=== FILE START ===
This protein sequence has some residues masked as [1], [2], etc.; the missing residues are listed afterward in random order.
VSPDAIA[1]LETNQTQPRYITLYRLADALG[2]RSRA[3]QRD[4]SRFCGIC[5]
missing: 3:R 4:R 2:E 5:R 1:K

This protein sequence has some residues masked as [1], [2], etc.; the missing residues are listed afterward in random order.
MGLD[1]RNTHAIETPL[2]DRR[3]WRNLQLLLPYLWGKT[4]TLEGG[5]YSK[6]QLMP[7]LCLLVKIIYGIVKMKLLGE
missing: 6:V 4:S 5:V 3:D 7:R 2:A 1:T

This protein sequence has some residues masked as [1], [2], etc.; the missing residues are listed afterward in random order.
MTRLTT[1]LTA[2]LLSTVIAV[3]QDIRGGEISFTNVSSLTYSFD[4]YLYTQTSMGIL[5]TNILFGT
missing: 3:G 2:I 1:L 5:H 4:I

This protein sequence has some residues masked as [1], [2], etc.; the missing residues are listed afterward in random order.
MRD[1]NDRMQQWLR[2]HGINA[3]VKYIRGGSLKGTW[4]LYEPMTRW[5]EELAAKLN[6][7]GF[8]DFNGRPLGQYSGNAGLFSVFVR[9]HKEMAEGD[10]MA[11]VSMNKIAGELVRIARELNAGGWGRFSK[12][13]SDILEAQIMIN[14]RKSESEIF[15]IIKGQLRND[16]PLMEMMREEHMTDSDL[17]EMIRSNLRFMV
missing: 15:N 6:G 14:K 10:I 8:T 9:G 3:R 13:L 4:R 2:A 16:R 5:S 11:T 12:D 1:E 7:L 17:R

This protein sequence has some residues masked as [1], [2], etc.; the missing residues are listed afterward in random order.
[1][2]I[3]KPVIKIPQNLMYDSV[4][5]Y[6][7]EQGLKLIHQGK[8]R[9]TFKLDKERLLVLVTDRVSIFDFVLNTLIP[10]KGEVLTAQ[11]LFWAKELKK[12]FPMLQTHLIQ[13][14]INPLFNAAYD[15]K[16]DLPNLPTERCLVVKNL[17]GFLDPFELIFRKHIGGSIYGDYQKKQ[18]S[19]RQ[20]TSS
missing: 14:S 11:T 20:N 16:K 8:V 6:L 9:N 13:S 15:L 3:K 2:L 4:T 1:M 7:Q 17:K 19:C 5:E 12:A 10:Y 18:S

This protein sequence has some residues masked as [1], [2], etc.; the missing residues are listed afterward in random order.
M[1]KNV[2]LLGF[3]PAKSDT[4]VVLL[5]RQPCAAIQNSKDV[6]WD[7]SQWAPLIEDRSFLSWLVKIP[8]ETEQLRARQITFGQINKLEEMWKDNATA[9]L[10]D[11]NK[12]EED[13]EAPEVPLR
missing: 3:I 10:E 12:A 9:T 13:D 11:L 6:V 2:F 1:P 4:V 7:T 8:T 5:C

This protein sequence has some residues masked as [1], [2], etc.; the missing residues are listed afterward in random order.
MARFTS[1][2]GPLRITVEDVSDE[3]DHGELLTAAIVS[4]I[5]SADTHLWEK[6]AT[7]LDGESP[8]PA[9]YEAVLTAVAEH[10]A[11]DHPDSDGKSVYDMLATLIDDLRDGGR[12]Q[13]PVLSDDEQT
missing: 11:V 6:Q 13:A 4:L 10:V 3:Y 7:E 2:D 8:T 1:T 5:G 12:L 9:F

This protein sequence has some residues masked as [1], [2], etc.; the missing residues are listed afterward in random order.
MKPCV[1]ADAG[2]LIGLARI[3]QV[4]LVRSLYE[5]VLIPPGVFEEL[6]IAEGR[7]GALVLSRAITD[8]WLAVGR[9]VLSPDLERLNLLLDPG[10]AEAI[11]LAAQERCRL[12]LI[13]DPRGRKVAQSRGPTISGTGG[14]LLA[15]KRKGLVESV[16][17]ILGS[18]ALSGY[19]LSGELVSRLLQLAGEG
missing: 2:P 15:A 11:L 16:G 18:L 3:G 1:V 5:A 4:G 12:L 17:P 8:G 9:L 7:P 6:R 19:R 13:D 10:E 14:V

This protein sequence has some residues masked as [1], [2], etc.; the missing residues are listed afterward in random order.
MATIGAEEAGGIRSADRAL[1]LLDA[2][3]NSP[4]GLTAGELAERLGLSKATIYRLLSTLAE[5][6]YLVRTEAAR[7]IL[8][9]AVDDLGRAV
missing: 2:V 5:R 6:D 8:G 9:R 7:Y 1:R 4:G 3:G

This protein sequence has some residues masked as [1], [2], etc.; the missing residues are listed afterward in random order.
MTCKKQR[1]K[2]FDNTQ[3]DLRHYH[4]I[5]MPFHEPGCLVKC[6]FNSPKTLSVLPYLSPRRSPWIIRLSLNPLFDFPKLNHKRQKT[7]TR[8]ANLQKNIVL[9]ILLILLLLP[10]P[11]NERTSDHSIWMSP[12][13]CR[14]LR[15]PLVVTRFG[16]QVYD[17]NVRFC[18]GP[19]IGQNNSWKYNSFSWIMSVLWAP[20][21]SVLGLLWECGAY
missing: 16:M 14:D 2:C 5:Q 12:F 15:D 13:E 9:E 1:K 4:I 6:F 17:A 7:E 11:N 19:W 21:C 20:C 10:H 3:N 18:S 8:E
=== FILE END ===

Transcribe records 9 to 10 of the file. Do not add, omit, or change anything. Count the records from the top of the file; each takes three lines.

This protein sequence has some residues masked as [1], [2], etc.; the missing residues are listed afterward in random order.
MATIGAEEAGGIRSADRAL[1]LLDA[2][3]NSP[4]GLTAGELAERLGLSKATIYRLLSTLAE[5][6]YLVRTEAAR[7]IL[8][9]AVDDLGRAV
missing: 2:V 5:R 6:D 8:G 9:R 7:Y 1:R 4:G 3:G

This protein sequence has some residues masked as [1], [2], etc.; the missing residues are listed afterward in random order.
MTCKKQR[1]K[2]FDNTQ[3]DLRHYH[4]I[5]MPFHEPGCLVKC[6]FNSPKTLSVLPYLSPRRSPWIIRLSLNPLFDFPKLNHKRQKT[7]TR[8]ANLQKNIVL[9]ILLILLLLP[10]P[11]NERTSDHSIWMSP[12][13]CR[14]LR[15]PLVVTRFG[16]QVYD[17]NVRFC[18]GP[19]IGQNNSWKYNSFSWIMSVLWAP[20][21]SVLGLLWECGAY
missing: 16:M 14:D 2:C 5:Q 12:F 15:D 13:E 9:E 1:K 4:I 6:F 17:A 7:E 11:N 19:W 21:C 20:C 10:H 3:N 18:S 8:E